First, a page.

SDSU Liberal Studies sends students to Spain this summer

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by Emely Navarro, Staff Writer

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The San Diego State liberal studies department is offering a faculty-led study abroad program in Granada, Spain this summer.

This month-long program is intended for liberal studies majors who are seeking to get their teaching credentials for grades K-8. The program, planned by Associate Director of International Engagement Chris Kjonaas, along with the liberal studies department will focus on helping these future educators experience different cultures and develop international perspectives. College of Teacher Education lecturer Jarleen Littrell, associate professor of teacher education Luke Duesbery, and liberal studies advisor Paul Justice will be instructing the courses available for the liberal studies majors in Granada.

Sharon Bendall, the liberal studies director, said since roughly 2011, the liberal studies department has mandated every student in the major to study abroad because educators are extremely influential in the lives of many people; therefore, it is important for them to know and be able to relate with other countries. Additionally, most of the graduates from the department will stay in California, a state with a large international population where they will encounter international students.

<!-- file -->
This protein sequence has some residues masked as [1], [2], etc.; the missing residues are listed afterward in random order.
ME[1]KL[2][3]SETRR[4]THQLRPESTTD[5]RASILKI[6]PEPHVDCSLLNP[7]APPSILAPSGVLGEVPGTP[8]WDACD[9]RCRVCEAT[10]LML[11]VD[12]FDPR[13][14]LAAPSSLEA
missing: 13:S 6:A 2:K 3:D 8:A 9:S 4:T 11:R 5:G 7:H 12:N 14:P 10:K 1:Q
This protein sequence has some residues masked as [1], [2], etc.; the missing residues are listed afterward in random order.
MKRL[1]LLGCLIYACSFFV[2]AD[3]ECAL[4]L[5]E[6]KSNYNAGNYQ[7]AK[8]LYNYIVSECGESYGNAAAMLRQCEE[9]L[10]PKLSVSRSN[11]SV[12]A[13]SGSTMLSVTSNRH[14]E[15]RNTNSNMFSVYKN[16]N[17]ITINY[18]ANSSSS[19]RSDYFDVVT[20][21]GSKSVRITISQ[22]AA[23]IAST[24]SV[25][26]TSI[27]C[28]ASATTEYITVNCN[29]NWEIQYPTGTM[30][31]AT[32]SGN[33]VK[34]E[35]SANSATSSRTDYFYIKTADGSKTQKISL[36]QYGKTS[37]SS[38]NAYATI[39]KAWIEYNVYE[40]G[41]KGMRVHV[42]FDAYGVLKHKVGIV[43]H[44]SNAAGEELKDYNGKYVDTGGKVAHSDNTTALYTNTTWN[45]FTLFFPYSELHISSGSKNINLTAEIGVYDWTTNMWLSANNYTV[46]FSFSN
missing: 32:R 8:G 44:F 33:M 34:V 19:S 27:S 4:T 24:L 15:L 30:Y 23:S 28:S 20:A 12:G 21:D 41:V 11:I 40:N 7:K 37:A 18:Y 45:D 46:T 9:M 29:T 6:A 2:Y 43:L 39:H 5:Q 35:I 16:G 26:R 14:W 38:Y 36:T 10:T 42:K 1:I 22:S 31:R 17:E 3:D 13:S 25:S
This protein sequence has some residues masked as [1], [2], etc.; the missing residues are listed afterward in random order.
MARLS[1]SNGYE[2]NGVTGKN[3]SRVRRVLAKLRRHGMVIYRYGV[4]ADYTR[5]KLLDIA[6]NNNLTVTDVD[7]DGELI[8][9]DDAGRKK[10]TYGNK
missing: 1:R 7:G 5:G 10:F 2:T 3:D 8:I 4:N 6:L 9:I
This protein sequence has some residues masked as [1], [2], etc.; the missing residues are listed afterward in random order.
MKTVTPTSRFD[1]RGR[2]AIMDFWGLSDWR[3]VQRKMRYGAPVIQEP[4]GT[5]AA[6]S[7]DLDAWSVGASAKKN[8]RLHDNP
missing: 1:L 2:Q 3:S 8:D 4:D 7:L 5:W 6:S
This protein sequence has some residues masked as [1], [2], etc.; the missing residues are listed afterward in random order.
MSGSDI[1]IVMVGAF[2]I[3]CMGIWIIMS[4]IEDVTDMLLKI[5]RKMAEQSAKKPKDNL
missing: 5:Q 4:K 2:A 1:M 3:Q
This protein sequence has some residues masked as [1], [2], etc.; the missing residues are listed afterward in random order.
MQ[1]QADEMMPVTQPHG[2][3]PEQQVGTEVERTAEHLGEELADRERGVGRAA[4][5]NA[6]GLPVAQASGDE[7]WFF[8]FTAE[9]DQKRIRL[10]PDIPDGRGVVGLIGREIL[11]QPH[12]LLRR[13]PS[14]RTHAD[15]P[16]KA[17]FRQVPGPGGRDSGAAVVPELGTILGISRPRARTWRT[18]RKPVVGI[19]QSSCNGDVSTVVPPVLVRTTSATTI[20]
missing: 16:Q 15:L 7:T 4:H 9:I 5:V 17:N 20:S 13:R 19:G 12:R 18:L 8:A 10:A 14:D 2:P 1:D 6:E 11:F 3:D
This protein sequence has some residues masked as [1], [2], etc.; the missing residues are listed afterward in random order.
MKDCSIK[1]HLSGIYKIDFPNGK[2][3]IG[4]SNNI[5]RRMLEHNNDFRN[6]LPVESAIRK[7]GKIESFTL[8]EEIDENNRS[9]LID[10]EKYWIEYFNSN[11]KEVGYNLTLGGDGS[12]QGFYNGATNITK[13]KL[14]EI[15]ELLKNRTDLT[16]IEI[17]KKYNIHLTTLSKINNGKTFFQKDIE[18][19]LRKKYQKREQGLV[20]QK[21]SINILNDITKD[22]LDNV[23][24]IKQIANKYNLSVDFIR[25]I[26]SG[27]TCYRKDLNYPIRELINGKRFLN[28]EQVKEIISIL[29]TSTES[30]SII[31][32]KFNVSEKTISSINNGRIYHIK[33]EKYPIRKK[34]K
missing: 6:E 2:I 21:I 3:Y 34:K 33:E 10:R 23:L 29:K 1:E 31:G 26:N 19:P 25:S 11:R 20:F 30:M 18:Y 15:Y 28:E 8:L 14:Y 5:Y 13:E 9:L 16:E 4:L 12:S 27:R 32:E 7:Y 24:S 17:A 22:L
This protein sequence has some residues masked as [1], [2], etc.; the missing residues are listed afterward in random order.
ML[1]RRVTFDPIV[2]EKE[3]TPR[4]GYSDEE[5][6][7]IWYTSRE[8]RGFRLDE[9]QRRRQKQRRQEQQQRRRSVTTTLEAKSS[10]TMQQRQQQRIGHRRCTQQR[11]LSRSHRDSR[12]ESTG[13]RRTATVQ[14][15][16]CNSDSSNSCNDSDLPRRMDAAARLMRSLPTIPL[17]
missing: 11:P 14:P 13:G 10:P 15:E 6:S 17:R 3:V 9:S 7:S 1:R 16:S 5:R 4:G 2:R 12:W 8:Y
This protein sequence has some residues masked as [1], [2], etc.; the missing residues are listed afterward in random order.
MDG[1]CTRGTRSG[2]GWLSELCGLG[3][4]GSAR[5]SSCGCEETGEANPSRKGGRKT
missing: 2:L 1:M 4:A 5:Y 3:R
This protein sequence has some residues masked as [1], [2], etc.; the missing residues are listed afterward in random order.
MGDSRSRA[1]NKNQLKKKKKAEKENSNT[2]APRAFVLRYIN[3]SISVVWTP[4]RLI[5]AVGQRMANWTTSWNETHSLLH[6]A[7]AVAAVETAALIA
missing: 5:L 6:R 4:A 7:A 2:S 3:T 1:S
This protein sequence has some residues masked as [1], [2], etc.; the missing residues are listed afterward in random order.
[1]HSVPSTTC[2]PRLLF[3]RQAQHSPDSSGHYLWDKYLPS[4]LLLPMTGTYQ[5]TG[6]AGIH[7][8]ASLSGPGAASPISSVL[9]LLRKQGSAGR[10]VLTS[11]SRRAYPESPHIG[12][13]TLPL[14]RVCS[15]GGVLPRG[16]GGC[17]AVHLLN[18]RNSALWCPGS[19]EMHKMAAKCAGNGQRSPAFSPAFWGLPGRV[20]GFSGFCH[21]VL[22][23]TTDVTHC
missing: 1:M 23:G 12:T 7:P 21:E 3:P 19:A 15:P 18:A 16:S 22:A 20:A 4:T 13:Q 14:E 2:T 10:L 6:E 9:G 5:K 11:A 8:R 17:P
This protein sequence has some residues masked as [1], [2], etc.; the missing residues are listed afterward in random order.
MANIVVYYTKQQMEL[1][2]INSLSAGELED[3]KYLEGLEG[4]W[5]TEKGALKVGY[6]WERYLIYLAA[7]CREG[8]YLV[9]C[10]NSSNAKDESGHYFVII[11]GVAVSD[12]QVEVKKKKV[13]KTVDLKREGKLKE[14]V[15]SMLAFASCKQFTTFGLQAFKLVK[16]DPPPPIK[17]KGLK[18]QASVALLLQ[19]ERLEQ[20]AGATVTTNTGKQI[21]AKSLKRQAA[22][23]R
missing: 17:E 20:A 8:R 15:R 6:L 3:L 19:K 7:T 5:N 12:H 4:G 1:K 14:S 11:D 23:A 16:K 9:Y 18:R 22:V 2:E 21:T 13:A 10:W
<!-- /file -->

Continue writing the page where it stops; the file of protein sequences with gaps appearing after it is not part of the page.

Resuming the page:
“Considering the diversity of the state, it is important to know how it feels to be in a culture that is strange to you so you could be empathetic,” Bendall said.

Planning for this study abroad program took one year and involved various departments.

One of the planning factors was deciding which location to pick. Bendall said it depends on the interest of the students, the resources that the country has and making sure the country offers a good study abroad program provider. The department went to England for a similar program, but they wanted to do something different this summer. Spain fulfilled requirements that the program was seeking and also had good universities in partnership with SDSU.

“I started planning this program early last summer by reaching out to the on-site provider, El Colegio de Virgen de Garcia, and discussing our needs, like time for students to work with elementary students in a local school, (and) classroom space for SDSU faculty to teach their SDSU classes to our group,” Kjonaas said.

About four months prior to departure students can work with study abroad advisers, such as Amanda Chamberlain. Chamberlain works more behind the scenes with students and makes sure they have everything they need in order to be ready for the trip.

“The most exciting thing is working with the students and seeing how excited they are before they depart and then seeing how much their lives have changed once they return,” Chamberlain said.

This study abroad program is different compared to others not because it is a month long faculty-led summer trip, but mainly because the relationship that all three faculty members have with one another makes the program more special.

“Justice, Littrell, and I are friends,” Duesbery said. “We work well together and know how to have fun and adventure.”

Littrell said her experience studying abroad has greatly impacted her as a teacher.

“Students would truly say the same, it truly changed my life,” Littrell said.

There are currently some spots remaining for this trip. Although it is designed for liberal studies majors, other majors can sign up for the program.

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